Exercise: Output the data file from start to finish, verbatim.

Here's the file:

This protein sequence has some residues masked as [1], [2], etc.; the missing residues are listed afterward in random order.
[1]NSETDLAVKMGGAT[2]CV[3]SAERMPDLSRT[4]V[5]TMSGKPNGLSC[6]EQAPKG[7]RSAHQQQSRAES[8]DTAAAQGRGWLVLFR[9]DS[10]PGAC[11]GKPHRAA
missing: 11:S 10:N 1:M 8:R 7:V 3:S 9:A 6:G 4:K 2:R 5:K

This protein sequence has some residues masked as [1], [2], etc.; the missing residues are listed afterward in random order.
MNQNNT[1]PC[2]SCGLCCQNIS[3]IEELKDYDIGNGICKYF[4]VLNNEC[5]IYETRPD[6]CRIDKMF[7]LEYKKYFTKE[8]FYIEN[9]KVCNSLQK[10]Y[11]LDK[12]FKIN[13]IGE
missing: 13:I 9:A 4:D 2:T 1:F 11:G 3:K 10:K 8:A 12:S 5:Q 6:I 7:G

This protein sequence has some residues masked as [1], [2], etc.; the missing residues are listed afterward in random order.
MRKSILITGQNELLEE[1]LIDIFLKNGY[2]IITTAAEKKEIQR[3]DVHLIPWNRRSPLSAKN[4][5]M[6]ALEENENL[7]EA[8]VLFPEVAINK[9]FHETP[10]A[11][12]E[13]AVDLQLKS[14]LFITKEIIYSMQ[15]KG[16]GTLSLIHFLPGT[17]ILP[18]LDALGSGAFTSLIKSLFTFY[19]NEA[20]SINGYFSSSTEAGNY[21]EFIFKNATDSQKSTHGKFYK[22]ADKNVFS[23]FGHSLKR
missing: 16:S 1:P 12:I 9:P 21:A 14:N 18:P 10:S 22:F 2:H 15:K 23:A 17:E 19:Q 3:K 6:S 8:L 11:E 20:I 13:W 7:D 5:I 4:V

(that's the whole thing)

This protein sequence has some residues masked as [1], [2], etc.; the missing residues are listed afterward in random order.
[1]NSETDLAVKMGGAT[2]CV[3]SAERMPDLSRT[4]V[5]TMSGKPNGLSC[6]EQAPKG[7]RSAHQQQSRAES[8]DTAAAQGRGWLVLFR[9]DS[10]PGAC[11]GKPHRAA
missing: 11:S 10:N 1:M 8:R 7:V 3:S 9:A 6:G 4:K 2:R 5:K

This protein sequence has some residues masked as [1], [2], etc.; the missing residues are listed afterward in random order.
MNQNNT[1]PC[2]SCGLCCQNIS[3]IEELKDYDIGNGICKYF[4]VLNNEC[5]IYETRPD[6]CRIDKMF[7]LEYKKYFTKE[8]FYIEN[9]KVCNSLQK[10]Y[11]LDK[12]FKIN[13]IGE
missing: 13:I 9:A 4:D 2:T 1:F 11:G 3:K 10:K 8:A 12:S 5:Q 6:I 7:G

This protein sequence has some residues masked as [1], [2], etc.; the missing residues are listed afterward in random order.
MRKSILITGQNELLEE[1]LIDIFLKNGY[2]IITTAAEKKEIQR[3]DVHLIPWNRRSPLSAKN[4][5]M[6]ALEENENL[7]EA[8]VLFPEVAINK[9]FHETP[10]A[11][12]E[13]AVDLQLKS[14]LFITKEIIYSMQ[15]KG[16]GTLSLIHFLPGT[17]ILP[18]LDALGSGAFTSLIKSLFTFY[19]NEA[20]SINGYFSSSTEAGNY[21]EFIFKNATDSQKSTHGKFYK[22]ADKNVFS[23]FGHSLKR
missing: 16:S 1:P 12:I 9:P 21:A 14:N 18:P 10:S 22:F 2:H 15:K 23:A 17:E 19:Q 3:K 6:S 8:L 11:E 20:I 13:W 7:D 5:I 4:V